But the programs are under fire from the Equal Employment Opportunity Commission, which filed suit against Honeywell International in October charging that the company's wellness program isn't voluntary and thus violates federal law.

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Global Health
4:06 am
Tue December 2, 2014

President Hopes To Draw Attention, And Funding, To Ebola Research

Originally published on Tue December 2, 2014 6:44 am

Copyright 2014 NPR. To see more, visit http://www.npr.org/.

Shots - Health News
2:54 am
Tue December 2, 2014

Obamacare 'Glitch' Puts Subsidies Out Of Reach For Many Families

Don Benfield is trying to get health care coverage for his family. The options at work are too expensive, but his employer's option disqualifies him from Affordable Care Act subsidies.
Courtesy of Don Benfield

Originally published on Tue December 2, 2014 7:50 am

Don Benfield of Taylorsville, N.C., makes $11 an hour working for a mobile-home parts business, selling things like replacement doors and windows.

Benfield, 51, doesn't have health insurance.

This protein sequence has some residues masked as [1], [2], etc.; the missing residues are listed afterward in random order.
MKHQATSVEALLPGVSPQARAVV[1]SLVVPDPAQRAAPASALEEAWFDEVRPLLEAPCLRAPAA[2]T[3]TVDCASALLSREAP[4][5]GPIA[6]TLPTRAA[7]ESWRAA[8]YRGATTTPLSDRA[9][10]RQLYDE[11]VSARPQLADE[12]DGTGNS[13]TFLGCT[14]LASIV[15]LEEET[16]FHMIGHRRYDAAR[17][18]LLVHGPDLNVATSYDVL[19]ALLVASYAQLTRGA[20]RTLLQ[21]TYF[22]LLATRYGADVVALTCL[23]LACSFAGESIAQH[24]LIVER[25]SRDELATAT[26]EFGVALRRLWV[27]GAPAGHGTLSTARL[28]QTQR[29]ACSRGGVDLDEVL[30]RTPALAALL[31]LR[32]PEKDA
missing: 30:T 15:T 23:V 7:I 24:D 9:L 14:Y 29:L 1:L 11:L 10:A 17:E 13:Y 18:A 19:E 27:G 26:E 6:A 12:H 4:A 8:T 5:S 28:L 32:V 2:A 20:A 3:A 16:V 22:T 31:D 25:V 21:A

"I haven't had health care insurance in years, simply because I haven't been able to afford it, especially with food prices, how they went up," he explains.

Benfield's employer does offer health insurance coverage, even though, with fewer than 50 employees, the business is not required to.

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The Salt
2:42 am
Tue December 2, 2014

Of Carrots And Kids: Healthy School Lunches That Don't Get Tossed

Samples of carrots cooked three ways are placed on a table for the kids at Walker-Jones Educational Campus, in Washington, D.C., to sample after they have finished lunch. The crowd favorite will later end up on the school lunch menu.
Claire Eggers NPR

Originally published on Fri December 5, 2014 9:50 am

You can lead a child to vegetables, but can you make her eat them?

A child, for instance, like Salem Tesfaye, a first-grader at Walker-Jones Educational Campus in Washington, D.C. Tesfaye picked up a lunch today that's full of nutrition: chicken in a whole-wheat wrap, chopped tomatoes and lettuce from local farms, a slice of cantaloupe and milk.